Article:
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Robin Hood

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One of the simple pleasures of growing up in a small town was going to the movies, especially during the summer. When school let out, we’d ride our bikes to the local theater and look at the marquee and the “Coming Soon” posters. Of course, in the days before the multi-screen Cineplex, our theater only showed one feature film a week, and we often had a long wait before the movie we wanted to see showed up. We’d check the ads in the paper and save our pennies in anticipation of the air-conditioned escape from reality.

Things haven’t changed all that much.

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Robert E. Howard graduated from Brownwood High School on Friday, May 18, 1923. The evening ceremony took place at the auditorium in the School of Fine Arts building at nearby Howard Payne College. Summer had begun, unofficially. Three weeks later, Howard was in Marlin, Texas, no doubt so that his tubercular mother could “take the waters” at the Torbett Sanitorium.

The trip to Marlin may have put a snag in his summer plans, but it didn’t take his mind off the movies. In a June 8 letter to Tevis Clyde Smith, written from Marlin, Howard shows that he’s as interested as ever: “They’re showing Bull Montana in Rob ’em Good here Saturday, tomorrow. Also Charlie Chaplin next Thursday in The Pilgrim.” And he asks Smith, “Have they showed Robin Hood in Brownwood yet?”

I’ve often wondered about that question. Had Howard seen a “Coming Soon” poster for the Douglas Fairbanks (Sr.) film, or a “coming attractions” reel while attending another show, or an ad in the local paper? However he heard about it, he wasn’t going to let it slip by. Back home in Cross Plains two weeks later, June 22, Howard writes Smith: “I have got whooping-cough, curse it, and I’ll bet two rupees that Robin Hood comes to Brownwood while I am laid up with it.” And again, on July 30, he asks Smith, “Has Robin Hood come yet? Any prospects of it coming?” Can’t blame him for sounding impatient and just a tad desperate; imagine if Star Wars had been announced and never quite made it to the local show—Horrors!

Howard had probably found out about the film while still in school, toward the end of his senior year. There were ads for it (above) running in the newspapers in Abilene as early as April. (I can still remember hearing about E.T. The Extraterrestrial as the last few days of my freshman year in high school ran out—oh, the anticipation.) But after his July 30 question to Smith, Howard never mentions Robin Hood in his correspondence again. Summer ends, Clyde goes back to school, and Bob gets a job in the tailor shop.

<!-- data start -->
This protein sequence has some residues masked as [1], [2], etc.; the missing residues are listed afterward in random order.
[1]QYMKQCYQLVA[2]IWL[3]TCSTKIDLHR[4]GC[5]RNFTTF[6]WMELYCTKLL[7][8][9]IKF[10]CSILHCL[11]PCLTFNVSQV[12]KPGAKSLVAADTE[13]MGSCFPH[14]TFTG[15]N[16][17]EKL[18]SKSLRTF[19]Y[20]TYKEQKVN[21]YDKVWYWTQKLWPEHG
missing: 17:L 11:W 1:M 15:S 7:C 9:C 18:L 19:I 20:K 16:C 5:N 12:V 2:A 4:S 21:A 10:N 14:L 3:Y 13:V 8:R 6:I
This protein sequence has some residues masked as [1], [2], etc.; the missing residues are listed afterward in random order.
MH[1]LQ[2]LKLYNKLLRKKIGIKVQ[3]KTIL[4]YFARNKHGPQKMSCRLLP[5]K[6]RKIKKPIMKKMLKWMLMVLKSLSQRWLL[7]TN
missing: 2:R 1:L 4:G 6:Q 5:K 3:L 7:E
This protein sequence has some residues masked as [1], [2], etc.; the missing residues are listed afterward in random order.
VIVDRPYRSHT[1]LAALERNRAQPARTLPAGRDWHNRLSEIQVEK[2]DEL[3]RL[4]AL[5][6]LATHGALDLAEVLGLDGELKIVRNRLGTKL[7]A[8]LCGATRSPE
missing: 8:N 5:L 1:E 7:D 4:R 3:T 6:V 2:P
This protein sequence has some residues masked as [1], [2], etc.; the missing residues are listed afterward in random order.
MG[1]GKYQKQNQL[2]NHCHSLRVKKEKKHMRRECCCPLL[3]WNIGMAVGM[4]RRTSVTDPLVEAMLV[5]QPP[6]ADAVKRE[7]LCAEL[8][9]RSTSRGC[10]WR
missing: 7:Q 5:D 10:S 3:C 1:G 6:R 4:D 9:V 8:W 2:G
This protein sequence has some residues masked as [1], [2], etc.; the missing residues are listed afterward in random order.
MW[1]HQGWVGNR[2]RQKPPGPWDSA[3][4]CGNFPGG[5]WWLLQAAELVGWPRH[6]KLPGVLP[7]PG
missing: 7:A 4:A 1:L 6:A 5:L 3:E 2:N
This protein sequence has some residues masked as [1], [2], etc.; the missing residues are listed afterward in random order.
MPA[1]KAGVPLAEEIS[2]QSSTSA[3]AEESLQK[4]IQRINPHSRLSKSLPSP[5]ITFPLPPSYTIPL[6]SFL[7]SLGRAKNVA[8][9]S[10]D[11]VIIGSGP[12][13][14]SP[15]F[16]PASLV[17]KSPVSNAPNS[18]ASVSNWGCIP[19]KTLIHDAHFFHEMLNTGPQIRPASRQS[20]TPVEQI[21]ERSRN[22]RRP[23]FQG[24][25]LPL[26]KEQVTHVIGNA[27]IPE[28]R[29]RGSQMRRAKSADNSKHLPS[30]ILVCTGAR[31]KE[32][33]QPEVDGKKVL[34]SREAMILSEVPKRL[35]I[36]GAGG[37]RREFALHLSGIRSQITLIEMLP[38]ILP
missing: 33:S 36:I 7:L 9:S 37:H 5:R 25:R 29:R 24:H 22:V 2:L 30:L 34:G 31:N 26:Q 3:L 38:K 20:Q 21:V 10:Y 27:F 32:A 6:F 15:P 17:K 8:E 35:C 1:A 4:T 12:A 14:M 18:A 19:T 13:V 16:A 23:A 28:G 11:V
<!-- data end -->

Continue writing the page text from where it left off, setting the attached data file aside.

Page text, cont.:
But he still finds time for the movies. In his October 5, 1923 letter, Howard tells Smith all about his latest trips to the show:

The Cross Plains “Electric Theater” has been showing better shows than usual, which don’t mean they are any good anyway. I’ve seen From Rags to Riches again here, and Heroes of the Street and Brass Commandments, William Farnum, and A Dangerous Adventure, Grace Darmond, and A Desert Bridegroom, Jack Hoxie. I shouldn’t be surprized if they didn’t get Go and Get It, and The Mark of Zorro, some time if those films are still running. They had The Sagebrusher by Emerson Hough, here but I didn’t go so I don’t know whether it was any good.

The very next day, October 6, readers of the Daniel Baker College newspaper, The Collegian, got the news (above) that Howard had been hoping for back in June: Robin Hood was coming to Brownwood’s Lyric Theatre for three days, starting on Wednesday, October 17, 1923. Ads started showing up in the Brownwood Bulletin the following week. The show was so popular that it was held over for a “special morning” show on Saturday the 20th (below).

So, did Howard see it? His last letter in 1923, written on November 4, makes no mention of Robin Hood or any other film. Personally, I like to think that he saw it, even though I thought the movie was a bit on the boring side (it’s no E.T.). I’ll bet Howard went to Brownwood to visit Clyde, like the Cross Plains Review said he did on many occasions throughout the 1920s, and the two saw it together. I’ll bet they even liked it. You can watch it here.


Cite this Robin Hood

Robin Hood. (2017, Jul 18). Retrieved from https://graduateway.com/robin-hood/

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